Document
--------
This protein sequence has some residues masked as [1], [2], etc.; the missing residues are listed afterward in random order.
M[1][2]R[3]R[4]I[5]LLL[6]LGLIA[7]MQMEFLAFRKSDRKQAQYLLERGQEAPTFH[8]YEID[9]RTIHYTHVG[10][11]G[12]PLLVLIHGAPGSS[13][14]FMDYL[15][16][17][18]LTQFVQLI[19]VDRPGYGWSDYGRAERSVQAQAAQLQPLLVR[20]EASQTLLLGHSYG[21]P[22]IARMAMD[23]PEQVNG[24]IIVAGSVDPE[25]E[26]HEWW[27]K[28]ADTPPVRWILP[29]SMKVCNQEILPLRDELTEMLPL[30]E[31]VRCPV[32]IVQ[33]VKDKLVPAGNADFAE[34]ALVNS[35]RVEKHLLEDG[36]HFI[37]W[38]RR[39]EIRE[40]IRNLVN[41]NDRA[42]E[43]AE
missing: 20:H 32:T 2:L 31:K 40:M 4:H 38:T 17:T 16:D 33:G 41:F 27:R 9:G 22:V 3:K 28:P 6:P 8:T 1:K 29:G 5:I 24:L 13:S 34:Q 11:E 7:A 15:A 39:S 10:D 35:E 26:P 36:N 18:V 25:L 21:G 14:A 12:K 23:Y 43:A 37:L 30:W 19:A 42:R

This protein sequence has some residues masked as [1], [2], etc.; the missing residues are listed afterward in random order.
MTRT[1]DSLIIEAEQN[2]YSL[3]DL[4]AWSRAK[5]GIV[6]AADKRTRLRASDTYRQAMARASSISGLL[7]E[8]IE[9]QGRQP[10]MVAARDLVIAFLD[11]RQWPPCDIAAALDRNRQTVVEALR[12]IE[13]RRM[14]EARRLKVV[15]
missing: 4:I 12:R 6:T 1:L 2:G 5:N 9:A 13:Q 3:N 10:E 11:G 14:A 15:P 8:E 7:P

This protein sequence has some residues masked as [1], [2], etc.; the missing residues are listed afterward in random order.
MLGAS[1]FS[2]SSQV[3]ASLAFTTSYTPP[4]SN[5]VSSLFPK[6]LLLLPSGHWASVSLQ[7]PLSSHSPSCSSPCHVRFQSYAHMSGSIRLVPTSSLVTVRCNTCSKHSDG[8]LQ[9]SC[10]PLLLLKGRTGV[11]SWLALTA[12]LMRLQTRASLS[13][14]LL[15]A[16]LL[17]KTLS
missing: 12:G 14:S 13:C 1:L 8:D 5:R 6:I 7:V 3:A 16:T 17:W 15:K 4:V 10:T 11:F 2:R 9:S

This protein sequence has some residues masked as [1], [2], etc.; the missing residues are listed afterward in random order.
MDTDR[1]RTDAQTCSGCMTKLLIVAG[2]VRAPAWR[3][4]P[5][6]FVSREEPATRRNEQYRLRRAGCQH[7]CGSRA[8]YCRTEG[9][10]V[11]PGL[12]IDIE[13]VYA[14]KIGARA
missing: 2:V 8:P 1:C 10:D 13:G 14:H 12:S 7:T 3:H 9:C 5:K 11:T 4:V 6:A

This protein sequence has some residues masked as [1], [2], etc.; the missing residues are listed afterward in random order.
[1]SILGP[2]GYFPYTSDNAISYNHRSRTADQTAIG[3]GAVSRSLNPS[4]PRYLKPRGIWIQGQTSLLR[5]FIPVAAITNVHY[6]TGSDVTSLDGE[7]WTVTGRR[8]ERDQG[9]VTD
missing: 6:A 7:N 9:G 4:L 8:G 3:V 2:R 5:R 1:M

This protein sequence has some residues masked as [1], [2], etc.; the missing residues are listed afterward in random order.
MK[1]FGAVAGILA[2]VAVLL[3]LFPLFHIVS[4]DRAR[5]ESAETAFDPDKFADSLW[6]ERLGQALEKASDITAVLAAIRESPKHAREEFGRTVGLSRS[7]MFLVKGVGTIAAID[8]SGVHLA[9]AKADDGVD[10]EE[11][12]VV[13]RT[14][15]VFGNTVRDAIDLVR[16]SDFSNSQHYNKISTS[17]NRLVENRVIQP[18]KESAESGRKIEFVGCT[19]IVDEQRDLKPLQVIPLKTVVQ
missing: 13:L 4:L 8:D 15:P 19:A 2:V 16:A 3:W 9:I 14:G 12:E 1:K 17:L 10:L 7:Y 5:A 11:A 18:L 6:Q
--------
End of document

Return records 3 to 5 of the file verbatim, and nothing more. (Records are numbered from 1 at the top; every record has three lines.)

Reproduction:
This protein sequence has some residues masked as [1], [2], etc.; the missing residues are listed afterward in random order.
MLGAS[1]FS[2]SSQV[3]ASLAFTTSYTPP[4]SN[5]VSSLFPK[6]LLLLPSGHWASVSLQ[7]PLSSHSPSCSSPCHVRFQSYAHMSGSIRLVPTSSLVTVRCNTCSKHSDG[8]LQ[9]SC[10]PLLLLKGRTGV[11]SWLALTA[12]LMRLQTRASLS[13][14]LL[15]A[16]LL[17]KTLS
missing: 12:G 14:S 13:C 1:L 8:D 5:R 6:I 7:V 3:A 16:T 17:W 15:K 4:V 10:T 11:F 2:R 9:S

This protein sequence has some residues masked as [1], [2], etc.; the missing residues are listed afterward in random order.
MDTDR[1]RTDAQTCSGCMTKLLIVAG[2]VRAPAWR[3][4]P[5][6]FVSREEPATRRNEQYRLRRAGCQH[7]CGSRA[8]YCRTEG[9][10]V[11]PGL[12]IDIE[13]VYA[14]KIGARA
missing: 2:V 8:P 1:C 10:D 13:G 14:H 12:S 7:T 3:H 9:C 5:K 11:T 4:V 6:A

This protein sequence has some residues masked as [1], [2], etc.; the missing residues are listed afterward in random order.
[1]SILGP[2]GYFPYTSDNAISYNHRSRTADQTAIG[3]GAVSRSLNPS[4]PRYLKPRGIWIQGQTSLLR[5]FIPVAAITNVHY[6]TGSDVTSLDGE[7]WTVTGRR[8]ERDQG[9]VTD
missing: 6:A 7:N 9:G 4:L 8:G 3:V 2:R 5:R 1:M